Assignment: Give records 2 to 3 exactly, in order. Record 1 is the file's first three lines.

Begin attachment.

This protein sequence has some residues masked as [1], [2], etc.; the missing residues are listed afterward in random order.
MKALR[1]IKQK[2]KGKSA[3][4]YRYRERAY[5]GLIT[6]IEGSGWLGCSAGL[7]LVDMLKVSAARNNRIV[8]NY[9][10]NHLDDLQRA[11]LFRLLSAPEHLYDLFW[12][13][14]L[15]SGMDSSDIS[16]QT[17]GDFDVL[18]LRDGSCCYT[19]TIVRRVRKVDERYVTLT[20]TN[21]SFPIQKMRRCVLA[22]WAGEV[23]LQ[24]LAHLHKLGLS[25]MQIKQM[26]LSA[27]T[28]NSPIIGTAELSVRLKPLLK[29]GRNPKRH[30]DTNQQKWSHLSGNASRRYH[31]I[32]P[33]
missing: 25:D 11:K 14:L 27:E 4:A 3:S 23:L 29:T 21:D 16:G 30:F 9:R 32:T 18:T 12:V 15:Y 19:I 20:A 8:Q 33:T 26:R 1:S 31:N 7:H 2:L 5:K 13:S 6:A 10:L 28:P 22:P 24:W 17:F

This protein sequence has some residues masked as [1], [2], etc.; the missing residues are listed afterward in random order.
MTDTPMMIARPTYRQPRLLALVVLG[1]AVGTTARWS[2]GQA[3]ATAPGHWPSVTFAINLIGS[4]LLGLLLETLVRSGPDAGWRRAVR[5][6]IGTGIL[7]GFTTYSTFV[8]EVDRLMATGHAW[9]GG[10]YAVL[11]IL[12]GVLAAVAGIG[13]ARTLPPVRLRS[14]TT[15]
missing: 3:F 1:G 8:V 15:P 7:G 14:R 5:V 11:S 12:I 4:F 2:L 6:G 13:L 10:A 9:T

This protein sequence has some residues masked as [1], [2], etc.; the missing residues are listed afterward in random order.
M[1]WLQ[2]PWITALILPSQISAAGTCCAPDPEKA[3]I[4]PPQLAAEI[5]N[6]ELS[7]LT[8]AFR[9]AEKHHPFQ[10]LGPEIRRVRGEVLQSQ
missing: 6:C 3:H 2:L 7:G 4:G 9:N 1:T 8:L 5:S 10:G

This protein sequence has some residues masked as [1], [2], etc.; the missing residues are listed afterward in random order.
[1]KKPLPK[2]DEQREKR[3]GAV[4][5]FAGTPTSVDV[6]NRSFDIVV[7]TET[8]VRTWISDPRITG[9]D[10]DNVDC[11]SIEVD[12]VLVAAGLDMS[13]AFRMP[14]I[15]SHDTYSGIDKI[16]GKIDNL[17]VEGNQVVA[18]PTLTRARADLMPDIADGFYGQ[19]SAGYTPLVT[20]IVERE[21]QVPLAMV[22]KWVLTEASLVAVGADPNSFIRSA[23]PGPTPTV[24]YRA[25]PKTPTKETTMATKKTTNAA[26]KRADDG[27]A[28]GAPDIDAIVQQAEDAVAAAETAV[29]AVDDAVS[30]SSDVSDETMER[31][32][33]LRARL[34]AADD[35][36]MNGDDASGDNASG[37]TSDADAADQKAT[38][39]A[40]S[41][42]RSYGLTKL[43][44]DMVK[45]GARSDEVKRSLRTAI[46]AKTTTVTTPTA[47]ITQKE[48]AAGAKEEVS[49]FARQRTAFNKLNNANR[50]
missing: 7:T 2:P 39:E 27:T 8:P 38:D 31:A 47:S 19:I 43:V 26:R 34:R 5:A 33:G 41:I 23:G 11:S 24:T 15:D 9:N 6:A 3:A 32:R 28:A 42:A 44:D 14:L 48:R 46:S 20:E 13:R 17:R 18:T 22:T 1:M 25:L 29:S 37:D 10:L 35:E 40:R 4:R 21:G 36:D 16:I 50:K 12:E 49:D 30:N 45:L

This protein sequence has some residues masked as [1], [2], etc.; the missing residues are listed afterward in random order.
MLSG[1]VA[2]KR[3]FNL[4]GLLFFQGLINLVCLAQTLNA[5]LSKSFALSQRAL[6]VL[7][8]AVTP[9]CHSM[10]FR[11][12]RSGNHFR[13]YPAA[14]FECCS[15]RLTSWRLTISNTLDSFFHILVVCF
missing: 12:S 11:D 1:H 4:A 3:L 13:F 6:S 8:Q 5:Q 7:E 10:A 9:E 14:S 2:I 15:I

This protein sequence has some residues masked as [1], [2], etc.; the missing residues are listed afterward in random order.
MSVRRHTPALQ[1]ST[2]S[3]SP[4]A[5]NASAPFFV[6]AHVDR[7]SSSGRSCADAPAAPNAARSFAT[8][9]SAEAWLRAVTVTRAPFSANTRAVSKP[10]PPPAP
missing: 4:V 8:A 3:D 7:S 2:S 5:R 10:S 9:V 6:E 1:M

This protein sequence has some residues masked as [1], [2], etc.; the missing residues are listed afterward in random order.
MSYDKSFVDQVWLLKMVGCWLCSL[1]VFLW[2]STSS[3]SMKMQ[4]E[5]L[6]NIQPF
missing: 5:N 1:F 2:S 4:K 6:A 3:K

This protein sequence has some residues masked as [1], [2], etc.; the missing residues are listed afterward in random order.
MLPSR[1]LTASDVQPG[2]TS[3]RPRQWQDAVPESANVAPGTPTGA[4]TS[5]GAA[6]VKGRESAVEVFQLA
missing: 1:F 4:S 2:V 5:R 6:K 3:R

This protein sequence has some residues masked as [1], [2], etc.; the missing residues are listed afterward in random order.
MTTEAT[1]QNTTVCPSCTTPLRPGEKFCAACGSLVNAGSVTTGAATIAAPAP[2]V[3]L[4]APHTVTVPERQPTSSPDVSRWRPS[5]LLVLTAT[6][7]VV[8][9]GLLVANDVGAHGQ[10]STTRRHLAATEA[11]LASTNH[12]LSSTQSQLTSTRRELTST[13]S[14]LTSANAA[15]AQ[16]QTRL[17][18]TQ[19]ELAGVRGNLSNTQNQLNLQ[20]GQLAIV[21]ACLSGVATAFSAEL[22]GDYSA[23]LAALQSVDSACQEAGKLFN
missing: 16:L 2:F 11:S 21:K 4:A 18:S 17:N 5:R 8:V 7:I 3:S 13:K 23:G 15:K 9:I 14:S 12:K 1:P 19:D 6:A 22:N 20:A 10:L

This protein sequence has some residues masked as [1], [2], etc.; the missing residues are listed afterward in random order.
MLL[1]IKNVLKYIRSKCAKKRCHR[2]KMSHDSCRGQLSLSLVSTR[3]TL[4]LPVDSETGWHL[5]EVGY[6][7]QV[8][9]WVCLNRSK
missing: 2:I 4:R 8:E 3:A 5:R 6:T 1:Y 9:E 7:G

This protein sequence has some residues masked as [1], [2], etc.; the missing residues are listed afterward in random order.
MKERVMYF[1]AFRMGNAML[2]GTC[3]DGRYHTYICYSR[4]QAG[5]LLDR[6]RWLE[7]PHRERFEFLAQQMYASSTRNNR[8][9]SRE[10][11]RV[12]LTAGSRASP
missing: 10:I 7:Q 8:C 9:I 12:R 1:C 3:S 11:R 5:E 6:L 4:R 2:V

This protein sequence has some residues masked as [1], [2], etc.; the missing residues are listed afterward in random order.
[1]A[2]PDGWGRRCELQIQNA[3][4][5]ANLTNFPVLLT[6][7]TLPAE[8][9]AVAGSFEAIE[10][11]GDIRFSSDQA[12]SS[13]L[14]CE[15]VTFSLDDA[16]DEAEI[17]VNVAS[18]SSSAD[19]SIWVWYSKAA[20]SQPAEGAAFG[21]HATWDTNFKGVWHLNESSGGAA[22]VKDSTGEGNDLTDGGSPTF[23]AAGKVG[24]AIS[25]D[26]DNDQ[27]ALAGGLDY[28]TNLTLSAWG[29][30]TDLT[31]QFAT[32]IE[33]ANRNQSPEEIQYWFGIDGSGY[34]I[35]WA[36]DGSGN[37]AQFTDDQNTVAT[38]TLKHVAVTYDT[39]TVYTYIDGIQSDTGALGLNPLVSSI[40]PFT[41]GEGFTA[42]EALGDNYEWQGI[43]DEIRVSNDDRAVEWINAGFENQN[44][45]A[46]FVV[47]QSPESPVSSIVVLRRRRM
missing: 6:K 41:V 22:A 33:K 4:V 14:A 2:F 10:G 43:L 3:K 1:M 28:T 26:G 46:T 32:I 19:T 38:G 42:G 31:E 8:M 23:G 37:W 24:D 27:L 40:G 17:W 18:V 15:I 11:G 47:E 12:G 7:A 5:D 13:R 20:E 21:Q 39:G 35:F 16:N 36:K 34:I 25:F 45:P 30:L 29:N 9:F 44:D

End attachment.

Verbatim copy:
This protein sequence has some residues masked as [1], [2], etc.; the missing residues are listed afterward in random order.
MTDTPMMIARPTYRQPRLLALVVLG[1]AVGTTARWS[2]GQA[3]ATAPGHWPSVTFAINLIGS[4]LLGLLLETLVRSGPDAGWRRAVR[5][6]IGTGIL[7]GFTTYSTFV[8]EVDRLMATGHAW[9]GG[10]YAVL[11]IL[12]GVLAAVAGIG[13]ARTLPPVRLRS[14]TT[15]
missing: 3:F 1:G 8:V 15:P 7:G 14:R 5:V 11:S 12:I 4:F 2:L 6:G 13:L 10:A 9:T

This protein sequence has some residues masked as [1], [2], etc.; the missing residues are listed afterward in random order.
M[1]WLQ[2]PWITALILPSQISAAGTCCAPDPEKA[3]I[4]PPQLAAEI[5]N[6]ELS[7]LT[8]AFR[9]AEKHHPFQ[10]LGPEIRRVRGEVLQSQ
missing: 6:C 3:H 2:L 7:G 4:G 9:N 1:T 8:L 5:S 10:G